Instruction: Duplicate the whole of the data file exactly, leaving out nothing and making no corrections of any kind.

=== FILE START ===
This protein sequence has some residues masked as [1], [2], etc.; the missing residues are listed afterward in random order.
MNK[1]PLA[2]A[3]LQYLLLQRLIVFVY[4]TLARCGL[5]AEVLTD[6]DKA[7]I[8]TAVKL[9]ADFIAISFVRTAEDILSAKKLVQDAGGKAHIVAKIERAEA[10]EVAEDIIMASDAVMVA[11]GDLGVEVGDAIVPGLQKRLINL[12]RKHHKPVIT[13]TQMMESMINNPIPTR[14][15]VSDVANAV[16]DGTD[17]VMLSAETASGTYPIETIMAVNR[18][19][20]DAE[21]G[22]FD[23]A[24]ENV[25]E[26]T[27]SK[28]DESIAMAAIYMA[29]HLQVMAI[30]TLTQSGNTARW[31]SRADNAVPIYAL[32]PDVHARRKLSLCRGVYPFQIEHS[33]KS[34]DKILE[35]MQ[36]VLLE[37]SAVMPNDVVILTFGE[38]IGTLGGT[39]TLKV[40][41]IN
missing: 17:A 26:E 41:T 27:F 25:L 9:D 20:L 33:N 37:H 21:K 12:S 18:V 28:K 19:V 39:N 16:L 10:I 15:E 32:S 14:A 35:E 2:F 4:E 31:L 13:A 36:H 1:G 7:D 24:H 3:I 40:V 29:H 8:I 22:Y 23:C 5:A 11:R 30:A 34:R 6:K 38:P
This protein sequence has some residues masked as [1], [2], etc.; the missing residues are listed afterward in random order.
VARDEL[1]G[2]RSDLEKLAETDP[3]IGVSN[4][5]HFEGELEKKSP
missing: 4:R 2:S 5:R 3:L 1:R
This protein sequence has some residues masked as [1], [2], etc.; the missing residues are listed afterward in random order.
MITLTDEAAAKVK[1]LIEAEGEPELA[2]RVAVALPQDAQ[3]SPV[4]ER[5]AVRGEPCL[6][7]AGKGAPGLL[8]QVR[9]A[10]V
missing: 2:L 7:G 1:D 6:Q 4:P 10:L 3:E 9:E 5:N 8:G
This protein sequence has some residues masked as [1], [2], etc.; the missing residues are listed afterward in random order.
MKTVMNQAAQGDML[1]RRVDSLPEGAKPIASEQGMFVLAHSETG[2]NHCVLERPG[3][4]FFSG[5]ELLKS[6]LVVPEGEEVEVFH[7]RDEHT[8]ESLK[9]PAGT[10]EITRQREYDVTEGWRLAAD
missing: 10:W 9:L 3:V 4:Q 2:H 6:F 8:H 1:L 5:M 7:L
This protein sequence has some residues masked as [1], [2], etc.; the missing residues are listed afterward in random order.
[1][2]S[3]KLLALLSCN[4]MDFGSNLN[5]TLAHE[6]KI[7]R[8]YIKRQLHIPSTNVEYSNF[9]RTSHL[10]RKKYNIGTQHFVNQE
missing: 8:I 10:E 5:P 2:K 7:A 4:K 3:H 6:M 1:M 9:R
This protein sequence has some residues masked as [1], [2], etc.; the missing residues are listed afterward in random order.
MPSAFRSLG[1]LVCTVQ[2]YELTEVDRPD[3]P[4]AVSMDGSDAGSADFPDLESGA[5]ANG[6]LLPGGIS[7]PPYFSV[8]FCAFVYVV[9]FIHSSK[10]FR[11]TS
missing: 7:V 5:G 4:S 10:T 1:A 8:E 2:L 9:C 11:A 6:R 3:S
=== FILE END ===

This protein sequence has some residues masked as [1], [2], etc.; the missing residues are listed afterward in random order.
MNK[1]PLA[2]A[3]LQYLLLQRLIVFVY[4]TLARCGL[5]AEVLTD[6]DKA[7]I[8]TAVKL[9]ADFIAISFVRTAEDILSAKKLVQDAGGKAHIVAKIERAEA[10]EVAEDIIMASDAVMVA[11]GDLGVEVGDAIVPGLQKRLINL[12]RKHHKPVIT[13]TQMMESMINNPIPTR[14][15]VSDVANAV[16]DGTD[17]VMLSAETASGTYPIETIMAVNR[18][19][20]DAE[21]G[22]FD[23]A[24]ENV[25]E[26]T[27]SK[28]DESIAMAAIYMA[29]HLQVMAI[30]TLTQSGNTARW[31]SRADNAVPIYAL[32]PDVHARRKLSLCRGVYPFQIEHS[33]KS[34]DKILE[35]MQ[36]VLLE[37]SAVMPNDVVILTFGE[38]IGTLGGT[39]TLKV[40][41]IN
missing: 17:A 26:E 41:T 27:F 25:L 9:D 20:L 33:N 37:H 21:K 12:S 18:V 28:K 19:V 39:N 16:L 10:I 15:E 32:S 14:A 35:E 2:F 4:E 31:L 13:A 36:H 1:G 7:D 24:H 3:I 40:V 29:H 8:I 22:Y 23:C 5:A 11:R 30:A 34:R 6:K 38:P
This protein sequence has some residues masked as [1], [2], etc.; the missing residues are listed afterward in random order.
VARDEL[1]G[2]RSDLEKLAETDP[3]IGVSN[4][5]HFEGELEKKSP
missing: 4:R 2:S 5:R 3:L 1:R
This protein sequence has some residues masked as [1], [2], etc.; the missing residues are listed afterward in random order.
MITLTDEAAAKVK[1]LIEAEGEPELA[2]RVAVALPQDAQ[3]SPV[4]ER[5]AVRGEPCL[6][7]AGKGAPGLL[8]QVR[9]A[10]V
missing: 2:L 7:G 1:D 6:Q 4:P 10:L 3:E 9:E 5:N 8:G
This protein sequence has some residues masked as [1], [2], etc.; the missing residues are listed afterward in random order.
MKTVMNQAAQGDML[1]RRVDSLPEGAKPIASEQGMFVLAHSETG[2]NHCVLERPG[3][4]FFSG[5]ELLKS[6]LVVPEGEEVEVFH[7]RDEHT[8]ESLK[9]PAGT[10]EITRQREYDVTEGWRLAAD
missing: 10:W 9:L 3:V 4:Q 2:H 6:F 8:H 1:L 5:M 7:L
This protein sequence has some residues masked as [1], [2], etc.; the missing residues are listed afterward in random order.
[1][2]S[3]KLLALLSCN[4]MDFGSNLN[5]TLAHE[6]KI[7]R[8]YIKRQLHIPSTNVEYSNF[9]RTSHL[10]RKKYNIGTQHFVNQE
missing: 8:I 10:E 5:P 2:K 7:A 4:K 3:H 6:M 1:M 9:R
This protein sequence has some residues masked as [1], [2], etc.; the missing residues are listed afterward in random order.
MPSAFRSLG[1]LVCTVQ[2]YELTEVDRPD[3]P[4]AVSMDGSDAGSADFPDLESGA[5]ANG[6]LLPGGIS[7]PPYFSV[8]FCAFVYVV[9]FIHSSK[10]FR[11]TS
missing: 7:V 5:G 4:S 10:T 1:A 8:E 2:L 9:C 11:A 6:R 3:S